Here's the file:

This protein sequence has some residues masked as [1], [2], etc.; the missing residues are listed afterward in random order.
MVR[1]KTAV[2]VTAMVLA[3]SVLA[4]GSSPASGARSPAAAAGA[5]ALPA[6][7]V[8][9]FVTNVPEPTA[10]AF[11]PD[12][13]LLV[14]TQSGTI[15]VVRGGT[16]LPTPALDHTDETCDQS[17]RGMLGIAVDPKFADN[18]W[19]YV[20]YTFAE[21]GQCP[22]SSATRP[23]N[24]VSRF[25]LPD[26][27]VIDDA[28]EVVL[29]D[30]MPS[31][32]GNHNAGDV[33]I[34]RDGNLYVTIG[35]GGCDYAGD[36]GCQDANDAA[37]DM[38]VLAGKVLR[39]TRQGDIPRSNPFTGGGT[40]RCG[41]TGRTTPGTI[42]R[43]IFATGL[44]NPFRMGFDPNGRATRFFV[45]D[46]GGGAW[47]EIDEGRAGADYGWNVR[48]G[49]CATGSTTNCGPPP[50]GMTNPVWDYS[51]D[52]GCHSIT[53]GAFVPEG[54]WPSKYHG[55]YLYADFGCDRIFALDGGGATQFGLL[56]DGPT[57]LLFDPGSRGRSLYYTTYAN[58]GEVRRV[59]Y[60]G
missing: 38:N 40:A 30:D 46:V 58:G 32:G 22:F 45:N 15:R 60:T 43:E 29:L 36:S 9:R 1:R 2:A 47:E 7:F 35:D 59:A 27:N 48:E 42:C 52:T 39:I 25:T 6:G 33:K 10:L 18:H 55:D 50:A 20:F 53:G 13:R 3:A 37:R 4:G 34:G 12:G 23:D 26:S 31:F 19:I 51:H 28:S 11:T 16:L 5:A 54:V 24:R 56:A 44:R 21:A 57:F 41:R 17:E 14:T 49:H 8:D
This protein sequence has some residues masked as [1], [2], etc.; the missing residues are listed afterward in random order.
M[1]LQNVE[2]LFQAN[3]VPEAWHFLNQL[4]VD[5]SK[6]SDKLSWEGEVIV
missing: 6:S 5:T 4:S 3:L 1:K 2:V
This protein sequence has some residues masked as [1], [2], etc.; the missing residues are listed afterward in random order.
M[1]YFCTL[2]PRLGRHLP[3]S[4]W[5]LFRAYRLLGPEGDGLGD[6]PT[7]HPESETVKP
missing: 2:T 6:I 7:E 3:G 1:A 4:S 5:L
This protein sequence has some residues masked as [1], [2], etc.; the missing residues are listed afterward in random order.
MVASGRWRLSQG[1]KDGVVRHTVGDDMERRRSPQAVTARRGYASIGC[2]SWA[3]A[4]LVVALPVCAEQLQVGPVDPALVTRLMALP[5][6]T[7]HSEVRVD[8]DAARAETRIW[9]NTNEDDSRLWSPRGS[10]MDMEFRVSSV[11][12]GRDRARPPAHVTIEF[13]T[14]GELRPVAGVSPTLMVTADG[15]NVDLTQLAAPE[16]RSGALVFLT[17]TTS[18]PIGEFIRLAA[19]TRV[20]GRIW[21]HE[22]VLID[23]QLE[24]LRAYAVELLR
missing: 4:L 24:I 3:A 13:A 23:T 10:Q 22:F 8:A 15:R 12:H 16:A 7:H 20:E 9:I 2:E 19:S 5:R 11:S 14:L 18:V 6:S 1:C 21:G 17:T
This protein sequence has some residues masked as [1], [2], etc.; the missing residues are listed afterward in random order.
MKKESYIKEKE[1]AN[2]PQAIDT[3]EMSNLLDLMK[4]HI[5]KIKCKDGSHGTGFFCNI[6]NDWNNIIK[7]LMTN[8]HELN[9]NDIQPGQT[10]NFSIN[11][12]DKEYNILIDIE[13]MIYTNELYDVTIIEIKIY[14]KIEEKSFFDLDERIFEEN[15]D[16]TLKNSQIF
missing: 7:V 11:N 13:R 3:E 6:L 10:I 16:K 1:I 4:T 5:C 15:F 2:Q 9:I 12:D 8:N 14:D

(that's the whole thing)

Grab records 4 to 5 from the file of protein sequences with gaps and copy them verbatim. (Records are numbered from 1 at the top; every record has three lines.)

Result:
This protein sequence has some residues masked as [1], [2], etc.; the missing residues are listed afterward in random order.
MVASGRWRLSQG[1]KDGVVRHTVGDDMERRRSPQAVTARRGYASIGC[2]SWA[3]A[4]LVVALPVCAEQLQVGPVDPALVTRLMALP[5][6]T[7]HSEVRVD[8]DAARAETRIW[9]NTNEDDSRLWSPRGS[10]MDMEFRVSSV[11][12]GRDRARPPAHVTIEF[13]T[14]GELRPVAGVSPTLMVTADG[15]NVDLTQLAAPE[16]RSGALVFLT[17]TTS[18]PIGEFIRLAA[19]TRV[20]GRIW[21]HE[22]VLID[23]QLE[24]LRAYAVELLR
missing: 4:L 24:I 3:A 13:A 23:T 10:Q 22:F 8:A 15:R 12:H 16:A 7:H 20:E 9:I 2:E 19:S 5:R 11:S 14:L 18:V 6:S 1:C 21:G 17:T
This protein sequence has some residues masked as [1], [2], etc.; the missing residues are listed afterward in random order.
MKKESYIKEKE[1]AN[2]PQAIDT[3]EMSNLLDLMK[4]HI[5]KIKCKDGSHGTGFFCNI[6]NDWNNIIK[7]LMTN[8]HELN[9]NDIQPGQT[10]NFSIN[11][12]DKEYNILIDIE[13]MIYTNELYDVTIIEIKIY[14]KIEEKSFFDLDERIFEEN[15]D[16]TLKNSQIF
missing: 7:V 11:N 13:R 3:E 6:L 10:I 16:K 1:I 4:T 5:C 15:F 2:Q 9:I 12:D 8:N 14:D